This early claymation film by Tomoyasu Murata (村田朋泰) has an English title and a Japanese title. “Nostalgia” is a theme in most of Murata’s artwork. Sometimes the nostalgia is evoked by the old-fashioned settings of the films, particularly the stop motion work. At other times, the nostalgia is more of a longing for a happier time gone by, before times of trouble, sorrow, and loss.
The Japanese title “Suiren no hito” translates as “Water Lily Person”. This image is specific to this particular film. An image of a pond with water lilies connects the central protagonist with his past. He is an elderly man who is introduced to us in his blue cotton kimono – the kind generally worn by men of a certain age in Japan. His home is a quaint Japanese-style wood house, with sliding doors and tatami. The detail Murata paid to the house is truly remarkable. From the kitchen cupboards to the string hanging from the ceiling lamp, all the details will be familiar to anyone who has spent time in older Japanese homes.
Initially, the soundtrack is quite sparing. Only the sounds of the man shuffling around his house, crickets chirping and an unusual crunching sound “karān karōn karān karōn” can be heard. It is only during the flashback sequence that we learn that it is the sound of geta-clad feet walking on the pebbled earth of a Shintō shrine. The film contains no dialogue; therefore, the sound effects take on a particularly important role in conveying meaning and mood.
As in most of his films, Murata also employs the use of sentimental music in order to heighten the emotional impact of both the scenes with music and the scenes that are silent but for the incidental sounds. The silence of the opening scenes emphasizes the loneliness of the elderly man. One evening he investigates an unusual sound in his kitchen and he discovers a turtle eating a kabu (Japanese turnip).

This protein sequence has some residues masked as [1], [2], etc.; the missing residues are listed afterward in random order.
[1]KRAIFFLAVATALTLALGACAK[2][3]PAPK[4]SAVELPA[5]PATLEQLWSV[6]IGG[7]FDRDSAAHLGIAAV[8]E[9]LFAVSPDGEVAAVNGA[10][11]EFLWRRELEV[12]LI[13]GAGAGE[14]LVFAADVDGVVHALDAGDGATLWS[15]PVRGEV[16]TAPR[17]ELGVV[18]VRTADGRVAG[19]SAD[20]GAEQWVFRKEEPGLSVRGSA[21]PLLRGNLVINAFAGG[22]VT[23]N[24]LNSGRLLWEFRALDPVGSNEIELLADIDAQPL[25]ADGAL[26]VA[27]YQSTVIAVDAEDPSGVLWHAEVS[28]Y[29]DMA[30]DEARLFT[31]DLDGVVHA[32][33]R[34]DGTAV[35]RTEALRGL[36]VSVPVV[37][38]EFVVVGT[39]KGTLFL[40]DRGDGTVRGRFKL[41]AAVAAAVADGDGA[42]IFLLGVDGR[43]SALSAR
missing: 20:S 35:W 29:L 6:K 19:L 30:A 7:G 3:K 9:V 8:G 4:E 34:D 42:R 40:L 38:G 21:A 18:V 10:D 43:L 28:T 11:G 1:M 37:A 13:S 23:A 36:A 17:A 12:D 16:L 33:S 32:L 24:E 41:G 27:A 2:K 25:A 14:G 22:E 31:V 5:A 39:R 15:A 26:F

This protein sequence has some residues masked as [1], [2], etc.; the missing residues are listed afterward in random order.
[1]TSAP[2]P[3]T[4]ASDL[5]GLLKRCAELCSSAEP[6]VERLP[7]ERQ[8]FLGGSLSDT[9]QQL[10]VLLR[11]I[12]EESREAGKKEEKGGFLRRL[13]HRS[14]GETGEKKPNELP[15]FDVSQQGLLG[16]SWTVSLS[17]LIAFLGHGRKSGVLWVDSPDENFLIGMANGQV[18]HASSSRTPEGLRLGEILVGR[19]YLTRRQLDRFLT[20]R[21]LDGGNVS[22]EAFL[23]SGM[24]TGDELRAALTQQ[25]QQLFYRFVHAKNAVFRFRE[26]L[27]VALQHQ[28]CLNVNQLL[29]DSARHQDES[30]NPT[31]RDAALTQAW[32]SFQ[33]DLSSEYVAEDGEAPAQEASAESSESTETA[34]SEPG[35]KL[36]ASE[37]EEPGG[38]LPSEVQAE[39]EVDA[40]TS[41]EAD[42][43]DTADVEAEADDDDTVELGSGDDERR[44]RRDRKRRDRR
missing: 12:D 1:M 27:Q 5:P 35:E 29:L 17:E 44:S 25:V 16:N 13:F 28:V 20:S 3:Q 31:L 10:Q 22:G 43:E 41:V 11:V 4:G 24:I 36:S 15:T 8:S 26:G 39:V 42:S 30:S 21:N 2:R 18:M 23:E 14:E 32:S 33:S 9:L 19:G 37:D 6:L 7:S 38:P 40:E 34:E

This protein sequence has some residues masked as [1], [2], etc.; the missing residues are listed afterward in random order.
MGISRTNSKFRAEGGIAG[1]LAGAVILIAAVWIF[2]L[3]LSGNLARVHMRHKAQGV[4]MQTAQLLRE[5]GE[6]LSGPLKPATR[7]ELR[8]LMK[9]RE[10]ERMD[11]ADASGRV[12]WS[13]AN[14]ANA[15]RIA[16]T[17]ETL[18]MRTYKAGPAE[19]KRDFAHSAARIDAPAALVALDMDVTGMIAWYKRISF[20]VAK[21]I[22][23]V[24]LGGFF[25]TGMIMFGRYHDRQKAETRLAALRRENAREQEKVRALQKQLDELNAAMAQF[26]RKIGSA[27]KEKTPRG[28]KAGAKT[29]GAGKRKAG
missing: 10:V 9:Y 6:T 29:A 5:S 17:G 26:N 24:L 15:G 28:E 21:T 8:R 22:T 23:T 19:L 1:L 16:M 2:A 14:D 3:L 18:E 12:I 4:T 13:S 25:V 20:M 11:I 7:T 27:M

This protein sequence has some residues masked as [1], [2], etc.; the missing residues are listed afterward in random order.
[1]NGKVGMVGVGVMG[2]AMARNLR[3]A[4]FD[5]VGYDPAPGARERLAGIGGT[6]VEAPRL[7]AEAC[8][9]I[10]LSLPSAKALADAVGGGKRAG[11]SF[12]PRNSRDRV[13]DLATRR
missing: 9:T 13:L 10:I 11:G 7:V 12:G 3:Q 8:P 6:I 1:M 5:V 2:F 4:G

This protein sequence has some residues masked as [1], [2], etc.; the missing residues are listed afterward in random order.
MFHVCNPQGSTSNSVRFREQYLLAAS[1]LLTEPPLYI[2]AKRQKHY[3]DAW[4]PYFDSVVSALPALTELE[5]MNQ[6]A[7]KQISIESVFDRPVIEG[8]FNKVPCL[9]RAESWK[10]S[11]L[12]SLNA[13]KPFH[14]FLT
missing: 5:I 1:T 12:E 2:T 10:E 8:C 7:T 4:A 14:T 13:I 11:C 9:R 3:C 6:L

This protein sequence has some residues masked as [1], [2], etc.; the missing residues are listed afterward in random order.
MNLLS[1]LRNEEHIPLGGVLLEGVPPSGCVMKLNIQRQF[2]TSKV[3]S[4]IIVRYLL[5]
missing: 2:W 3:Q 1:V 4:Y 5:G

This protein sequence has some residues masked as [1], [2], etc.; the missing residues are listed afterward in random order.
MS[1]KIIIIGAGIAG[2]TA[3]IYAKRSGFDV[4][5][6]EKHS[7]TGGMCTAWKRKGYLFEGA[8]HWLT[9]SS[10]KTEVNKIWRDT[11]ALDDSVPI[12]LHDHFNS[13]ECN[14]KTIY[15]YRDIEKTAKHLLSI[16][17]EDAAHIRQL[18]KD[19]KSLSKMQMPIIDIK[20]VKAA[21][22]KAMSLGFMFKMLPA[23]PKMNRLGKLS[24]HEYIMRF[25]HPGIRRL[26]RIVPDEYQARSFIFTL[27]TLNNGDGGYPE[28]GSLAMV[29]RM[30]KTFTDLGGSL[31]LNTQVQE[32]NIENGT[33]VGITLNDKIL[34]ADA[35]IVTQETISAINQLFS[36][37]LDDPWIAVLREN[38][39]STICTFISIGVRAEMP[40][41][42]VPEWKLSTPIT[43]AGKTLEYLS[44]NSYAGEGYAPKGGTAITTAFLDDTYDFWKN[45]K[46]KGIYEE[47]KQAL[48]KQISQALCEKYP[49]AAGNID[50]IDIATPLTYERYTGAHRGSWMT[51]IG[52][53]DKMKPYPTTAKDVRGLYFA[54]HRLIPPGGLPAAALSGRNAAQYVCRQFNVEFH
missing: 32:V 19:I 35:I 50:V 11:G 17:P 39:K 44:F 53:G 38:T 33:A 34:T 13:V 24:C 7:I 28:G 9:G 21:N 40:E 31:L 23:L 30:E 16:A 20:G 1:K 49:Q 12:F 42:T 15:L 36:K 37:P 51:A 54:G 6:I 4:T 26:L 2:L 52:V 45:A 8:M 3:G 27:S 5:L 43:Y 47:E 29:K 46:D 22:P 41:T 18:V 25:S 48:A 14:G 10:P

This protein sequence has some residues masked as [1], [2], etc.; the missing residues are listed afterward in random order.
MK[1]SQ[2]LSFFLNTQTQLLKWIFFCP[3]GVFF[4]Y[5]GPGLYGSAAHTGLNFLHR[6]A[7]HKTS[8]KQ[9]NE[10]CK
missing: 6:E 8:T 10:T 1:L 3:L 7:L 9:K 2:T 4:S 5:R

Interestingly, the elderly man does not disturb the turtle but leaves him to enjoy his midnight snack and goes to bed. Turtles are symbols of good fortune in Japan, and this particular turtle seems to function symbolically within the film. He keeps the man company and he acts as a link to the flashback to the man’s dead wife.
The other major symbol and link to the past are the wife’s red kimono and the off-screen sound of geta crunching in gravel. The plot of Nostalgia unravels in a meandering way, with visual (photographs, colours) and aural clues pointing us to the story of this lonely male figure.
Murata gives a nod to Ozu and his contemporaries in the end credits. They are superimposed over a close-up of a blue fabric. This was a common device during the opening credits of Ozu films. Re-watching the film with Ozu in mind, one does notice a similarity in the use of distinctly Japanese mise-en-scene, the film’s sentimentalism, and the camera does often take the low position of Ozu’s films. There are also similarities in Murata’s sparing use of dialogue, music and special effects. Unlike Ozu, Murata is fond of using camera movement and he also often disorients the viewer in terms of time and space.
Although Ozu’s films may inspire a certain kind of nostalgia in Japanese viewers today, I do not consider Ozu to be a particularly nostalgic filmmaker – particularly if comparing him to other Japanese filmmakers like Hayao Miyazaki. Ozu’s characters may be wistful about time past, but there is always a note of acceptance that this is the way life unfolds. There is a hint of that in Murata’s Nostalgia as well, but on the whole I see the film as an elegy to a lost loved one.
Murata won the Excellence Prize for short animation at the 2001 Japan Media Arts Festival with Nostalgia. The film can be viewed on their website.
The film also received recognition at various other film and animation festivals. Nostalgia is available on DVD in Japan, but contains no extras on the disc. The packaging does include 3 postcard prints of artwork related to the film.
The images used in this review belong to Tomoyasu Murata Company. For more simages and samples of his animation, please support this artist by visiting his website and checking out his webshop or purchasing the DVD via yesasia.com:
© Catherine Munroe Hotes 2007